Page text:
Our clients are generous people. They frequently make gifts, sometimes to help family members, sometimes to save tax, or both. But it is quite easy not to make an effective gift. The law imposes requirements, which vary according to what is being given. If you don’t follow the rules, the gift won’t be made – the law will not do it for you, even if it is obvious that you intended to make the gift. Here are some common trips and traps, and how to avoid them:
Land and property
Unsurprising this has the tightest rules. A gift of land has to be made by a deed, drafted as such, and signed by the giver, with a witness. You cannot give land verbally, or by letter, or by handing over the deeds, or even by allowing the intended recipient to pay for a new house to be built on it.
Money and cheques
You can make an effective gift by handing over a wad of cash, with words of gift : “this is for you” or “here’s a present for you” or similar. The gift is immediate. If you hand over a cheque, with similar words of gift, strictly the gift is not made until the cheque clears. Until that happens, you could stop the cheque, and the recipient could not sue you for the money. So, if you hand over a cheque intending to make use of your annual £3,000 inheritance tax (IHT) allowance, make sure it is cleared before 5 April, otherwise, strictly, it will be made in the next tax year.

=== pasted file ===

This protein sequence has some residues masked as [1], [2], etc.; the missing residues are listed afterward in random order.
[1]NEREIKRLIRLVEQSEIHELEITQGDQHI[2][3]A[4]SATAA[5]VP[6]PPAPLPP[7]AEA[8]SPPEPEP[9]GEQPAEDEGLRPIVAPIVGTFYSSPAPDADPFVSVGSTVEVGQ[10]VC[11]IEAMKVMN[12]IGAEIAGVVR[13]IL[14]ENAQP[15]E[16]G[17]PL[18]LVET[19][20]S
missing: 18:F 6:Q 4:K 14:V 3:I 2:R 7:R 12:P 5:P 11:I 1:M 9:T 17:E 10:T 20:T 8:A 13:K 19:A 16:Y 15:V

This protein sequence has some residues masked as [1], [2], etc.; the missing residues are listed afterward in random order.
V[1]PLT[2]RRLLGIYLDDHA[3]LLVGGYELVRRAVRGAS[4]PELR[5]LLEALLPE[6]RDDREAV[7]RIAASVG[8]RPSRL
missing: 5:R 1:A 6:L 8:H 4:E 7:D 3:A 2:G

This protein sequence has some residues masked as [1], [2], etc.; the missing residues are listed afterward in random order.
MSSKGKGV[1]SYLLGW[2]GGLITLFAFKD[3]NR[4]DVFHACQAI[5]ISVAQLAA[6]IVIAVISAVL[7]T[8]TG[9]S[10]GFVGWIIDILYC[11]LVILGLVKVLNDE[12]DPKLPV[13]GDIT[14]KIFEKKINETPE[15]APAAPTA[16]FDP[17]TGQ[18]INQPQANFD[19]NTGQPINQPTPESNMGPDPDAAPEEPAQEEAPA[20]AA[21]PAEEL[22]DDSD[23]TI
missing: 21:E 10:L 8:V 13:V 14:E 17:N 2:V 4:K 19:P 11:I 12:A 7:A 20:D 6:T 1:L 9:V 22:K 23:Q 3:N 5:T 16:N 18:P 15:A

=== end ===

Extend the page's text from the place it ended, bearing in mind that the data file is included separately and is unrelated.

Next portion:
A gift of a chattel, e.g. a picture, furniture, jewellery, animal, or car, needs an act of delivery, with words of gift. So an effective gift of, for example, a picture can be made by handing the picture to the recipient. Just sticking a label on the back of it with the name of the intended recipient will not work. If the item is already in the possession of the recipient, the words of gift will suffice.
A far better alternative is to use a deed to record the gift. No delivery, or words of gift, is then needed. The gift is immediate, and no-one can argue that it was not made.
You may have loaned money to a family member, and later want to convert the loan into a gift, by ‘forgiving’ or ‘waiving’ the debt. It is often thought this can be done verbally, or by letter. Unfortunately this will not work. Again a deed is needed, otherwise HMRC will say the debt has not been released, and the value is still owned by you. You might say what is the difference between a letter signed by you, and a deed signed by you? Understandable, but only the deed works.
Gifts of capital from one partner to another are common. In this case writing is needed, not necessarily a deed. Just instructing your accountant to make the adjustment in the accounts will not be effective, but, once he has done so, the gift will be effective when the partners sign the accounts. Again, if you want the gift to be immediate, use a deed.
Often you may wish to make a gift to take value out of your estate for IHT purposes, either within the annual £3,000 allowances, or after seven years' survival for bigger gifts. You are wasting your time (and maybe a lot of tax) if you have not made an effective gift. At the least you may not have made the gift immediately, so the seven year IHT clock starts later than you wish. With a tax rate of 40%, it’s worth getting it right.
The content of this article is for general information only. Law covered as at April 2016.